3. Connect to the internet
For those of you that can remember dial-up internet, the idea of connecting to the web in your car is going to sound pretty crazy. But now, thanks to the dawn of the connected car, you can access the WWW just about anywhere — and all without a smartphone or tablet in sight.
WiFi enabled cars are growing in popularity, with most new cars now boasting some level of internet connectivity. Such systems work by inserting a SIM card much like a mobile phone uses, connecting you to a fast 4G network to access the web from behind the wheel. Tesla’s been leading the way on connected car technology since 2012, and now offer a smartphone app that let you control car features such as air con and even parking.
What’s the point in this tech? Well, for starters it allows you to stream music direct from the internet through your car’s stereo, and can also be used for a range of other functions like remote access and video calling, as well as giving you the ability to connect to your phone and control the car’s functions wherever you are.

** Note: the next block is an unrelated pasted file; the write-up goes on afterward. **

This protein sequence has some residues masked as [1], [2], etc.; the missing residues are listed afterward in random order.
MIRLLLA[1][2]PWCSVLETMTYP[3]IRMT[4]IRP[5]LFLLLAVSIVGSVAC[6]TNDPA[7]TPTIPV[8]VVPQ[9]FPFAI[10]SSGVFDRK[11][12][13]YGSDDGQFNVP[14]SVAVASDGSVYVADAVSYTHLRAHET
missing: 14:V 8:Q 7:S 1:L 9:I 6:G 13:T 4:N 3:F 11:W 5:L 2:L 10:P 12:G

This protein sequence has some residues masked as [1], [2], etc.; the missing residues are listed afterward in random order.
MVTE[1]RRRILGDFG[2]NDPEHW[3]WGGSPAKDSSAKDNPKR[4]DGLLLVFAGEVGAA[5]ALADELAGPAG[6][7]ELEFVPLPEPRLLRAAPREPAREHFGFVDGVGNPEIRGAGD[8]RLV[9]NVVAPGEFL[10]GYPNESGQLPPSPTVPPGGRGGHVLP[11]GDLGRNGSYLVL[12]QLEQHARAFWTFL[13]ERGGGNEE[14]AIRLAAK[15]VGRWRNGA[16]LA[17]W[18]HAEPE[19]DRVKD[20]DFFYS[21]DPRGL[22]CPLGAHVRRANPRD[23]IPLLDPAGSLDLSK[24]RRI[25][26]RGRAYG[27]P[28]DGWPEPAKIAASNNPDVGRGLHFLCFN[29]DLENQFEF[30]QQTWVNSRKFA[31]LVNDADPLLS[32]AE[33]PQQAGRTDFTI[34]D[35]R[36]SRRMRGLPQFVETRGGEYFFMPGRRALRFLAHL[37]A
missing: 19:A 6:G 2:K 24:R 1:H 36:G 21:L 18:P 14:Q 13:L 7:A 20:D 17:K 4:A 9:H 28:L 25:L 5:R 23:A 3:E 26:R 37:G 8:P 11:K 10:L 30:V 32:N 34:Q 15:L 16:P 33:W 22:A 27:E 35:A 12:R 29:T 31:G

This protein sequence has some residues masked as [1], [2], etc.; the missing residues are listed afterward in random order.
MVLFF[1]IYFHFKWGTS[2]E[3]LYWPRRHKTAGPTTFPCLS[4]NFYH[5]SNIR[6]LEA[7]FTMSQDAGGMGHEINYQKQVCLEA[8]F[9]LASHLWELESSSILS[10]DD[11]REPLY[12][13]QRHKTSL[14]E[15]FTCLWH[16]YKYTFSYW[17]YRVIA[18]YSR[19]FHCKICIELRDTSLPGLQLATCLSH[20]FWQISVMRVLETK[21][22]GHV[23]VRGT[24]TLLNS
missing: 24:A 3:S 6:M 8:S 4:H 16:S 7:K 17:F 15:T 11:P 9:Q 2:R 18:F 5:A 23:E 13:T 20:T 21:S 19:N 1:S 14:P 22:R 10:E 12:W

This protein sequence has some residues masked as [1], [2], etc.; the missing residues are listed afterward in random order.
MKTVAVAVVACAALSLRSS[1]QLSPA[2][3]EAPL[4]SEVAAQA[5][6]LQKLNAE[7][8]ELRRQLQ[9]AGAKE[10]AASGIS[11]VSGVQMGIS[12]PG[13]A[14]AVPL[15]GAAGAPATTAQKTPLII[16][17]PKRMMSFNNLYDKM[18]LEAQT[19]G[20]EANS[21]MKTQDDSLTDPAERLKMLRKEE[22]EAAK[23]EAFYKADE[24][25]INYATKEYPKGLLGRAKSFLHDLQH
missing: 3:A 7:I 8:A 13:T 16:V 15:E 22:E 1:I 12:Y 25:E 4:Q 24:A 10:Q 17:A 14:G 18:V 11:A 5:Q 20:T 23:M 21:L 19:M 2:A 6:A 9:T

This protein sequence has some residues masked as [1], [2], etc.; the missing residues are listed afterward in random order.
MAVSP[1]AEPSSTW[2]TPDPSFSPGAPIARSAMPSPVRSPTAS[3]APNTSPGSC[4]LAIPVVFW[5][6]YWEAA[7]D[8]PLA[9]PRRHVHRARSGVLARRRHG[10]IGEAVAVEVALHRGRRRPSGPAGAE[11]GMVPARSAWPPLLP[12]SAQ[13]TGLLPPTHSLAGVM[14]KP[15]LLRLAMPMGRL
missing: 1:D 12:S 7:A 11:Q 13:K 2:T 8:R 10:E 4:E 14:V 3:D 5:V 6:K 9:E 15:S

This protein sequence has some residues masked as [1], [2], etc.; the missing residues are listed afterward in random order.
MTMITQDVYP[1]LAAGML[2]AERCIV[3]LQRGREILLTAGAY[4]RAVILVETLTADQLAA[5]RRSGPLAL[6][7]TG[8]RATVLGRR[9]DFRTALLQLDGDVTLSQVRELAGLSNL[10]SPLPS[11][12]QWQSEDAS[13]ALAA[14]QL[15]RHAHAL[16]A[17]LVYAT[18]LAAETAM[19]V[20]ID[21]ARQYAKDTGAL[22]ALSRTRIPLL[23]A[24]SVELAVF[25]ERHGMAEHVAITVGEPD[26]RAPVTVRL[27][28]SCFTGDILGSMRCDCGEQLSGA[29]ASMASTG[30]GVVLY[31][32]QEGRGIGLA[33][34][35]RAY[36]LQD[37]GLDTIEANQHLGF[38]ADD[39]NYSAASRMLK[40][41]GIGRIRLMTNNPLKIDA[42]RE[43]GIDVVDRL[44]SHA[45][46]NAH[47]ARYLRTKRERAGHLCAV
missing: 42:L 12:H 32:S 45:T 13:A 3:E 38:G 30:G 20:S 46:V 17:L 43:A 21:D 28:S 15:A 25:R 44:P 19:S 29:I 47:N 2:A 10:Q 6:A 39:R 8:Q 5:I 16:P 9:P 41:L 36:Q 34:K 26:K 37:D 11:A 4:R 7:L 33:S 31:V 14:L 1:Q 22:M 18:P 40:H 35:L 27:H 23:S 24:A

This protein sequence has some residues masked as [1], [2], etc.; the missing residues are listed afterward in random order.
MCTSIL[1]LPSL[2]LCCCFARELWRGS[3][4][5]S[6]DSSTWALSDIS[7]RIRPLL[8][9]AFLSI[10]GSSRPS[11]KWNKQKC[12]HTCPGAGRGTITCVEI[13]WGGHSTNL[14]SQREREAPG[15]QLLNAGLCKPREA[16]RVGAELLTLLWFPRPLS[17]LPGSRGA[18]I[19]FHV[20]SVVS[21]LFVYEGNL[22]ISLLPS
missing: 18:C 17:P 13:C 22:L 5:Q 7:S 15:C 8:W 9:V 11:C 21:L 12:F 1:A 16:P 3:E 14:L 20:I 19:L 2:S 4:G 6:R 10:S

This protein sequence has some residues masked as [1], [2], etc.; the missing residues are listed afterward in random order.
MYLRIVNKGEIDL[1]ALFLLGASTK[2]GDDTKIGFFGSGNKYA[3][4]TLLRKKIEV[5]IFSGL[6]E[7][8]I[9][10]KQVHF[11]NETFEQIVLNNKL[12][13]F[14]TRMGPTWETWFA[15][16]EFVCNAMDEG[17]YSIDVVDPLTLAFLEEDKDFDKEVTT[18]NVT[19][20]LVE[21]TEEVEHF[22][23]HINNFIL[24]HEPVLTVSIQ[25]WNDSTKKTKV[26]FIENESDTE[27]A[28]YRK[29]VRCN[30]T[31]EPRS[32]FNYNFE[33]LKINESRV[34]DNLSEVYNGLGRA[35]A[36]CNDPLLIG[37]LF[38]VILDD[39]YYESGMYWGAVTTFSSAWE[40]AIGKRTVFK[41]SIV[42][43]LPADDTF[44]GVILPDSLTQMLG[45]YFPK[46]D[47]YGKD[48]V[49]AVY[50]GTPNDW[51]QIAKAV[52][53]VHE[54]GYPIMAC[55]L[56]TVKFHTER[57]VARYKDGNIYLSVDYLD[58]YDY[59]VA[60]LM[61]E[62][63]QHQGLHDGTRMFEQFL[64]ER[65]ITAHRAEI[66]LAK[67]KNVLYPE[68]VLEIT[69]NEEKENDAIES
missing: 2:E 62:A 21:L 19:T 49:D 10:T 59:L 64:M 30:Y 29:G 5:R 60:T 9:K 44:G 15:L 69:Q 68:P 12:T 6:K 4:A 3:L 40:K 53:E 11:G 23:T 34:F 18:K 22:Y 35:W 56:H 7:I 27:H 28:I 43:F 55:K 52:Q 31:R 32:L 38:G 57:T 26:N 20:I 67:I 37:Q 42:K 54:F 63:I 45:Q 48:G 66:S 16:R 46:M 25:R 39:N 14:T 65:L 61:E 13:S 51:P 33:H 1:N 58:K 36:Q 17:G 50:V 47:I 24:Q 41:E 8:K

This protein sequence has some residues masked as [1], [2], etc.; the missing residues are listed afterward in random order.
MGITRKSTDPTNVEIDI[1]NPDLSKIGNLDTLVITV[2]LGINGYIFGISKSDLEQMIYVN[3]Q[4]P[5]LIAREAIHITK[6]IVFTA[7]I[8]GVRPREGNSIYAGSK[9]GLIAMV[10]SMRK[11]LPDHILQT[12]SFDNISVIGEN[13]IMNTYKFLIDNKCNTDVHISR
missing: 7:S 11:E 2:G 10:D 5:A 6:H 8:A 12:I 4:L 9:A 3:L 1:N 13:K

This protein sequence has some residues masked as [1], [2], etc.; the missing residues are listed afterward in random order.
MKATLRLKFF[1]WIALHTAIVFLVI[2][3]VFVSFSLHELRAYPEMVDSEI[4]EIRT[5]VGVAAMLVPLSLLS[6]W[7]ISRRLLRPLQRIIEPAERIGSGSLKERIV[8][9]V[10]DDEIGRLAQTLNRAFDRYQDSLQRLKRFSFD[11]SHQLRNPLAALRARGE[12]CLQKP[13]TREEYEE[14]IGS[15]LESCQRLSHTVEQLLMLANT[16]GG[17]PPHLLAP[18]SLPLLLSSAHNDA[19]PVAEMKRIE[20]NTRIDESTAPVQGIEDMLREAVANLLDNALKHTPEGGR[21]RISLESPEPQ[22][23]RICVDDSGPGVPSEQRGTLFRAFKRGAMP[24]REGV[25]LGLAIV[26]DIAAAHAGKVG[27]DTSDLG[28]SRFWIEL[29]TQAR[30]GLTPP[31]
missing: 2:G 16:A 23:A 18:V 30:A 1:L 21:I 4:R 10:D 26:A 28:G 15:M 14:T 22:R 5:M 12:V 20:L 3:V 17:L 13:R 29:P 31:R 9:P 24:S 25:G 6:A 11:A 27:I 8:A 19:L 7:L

4. Different temperatures for every passenger
You want to switch on the air con and cool down, but the rest of your family are complaining about being too cold — does this sound familiar?
While traditional in-car thermostats can only offer one temperature throughout the cabin, newer luxury cars benefit from multi-zone climate control, in which the driver and each passenger is given their own heating and cooling controls.
Thanks to complex air distribution systems, this allows each person to set the temperature just how they like it — so no more bickering about it being too hot or cold.
5. Find your next meeting with ease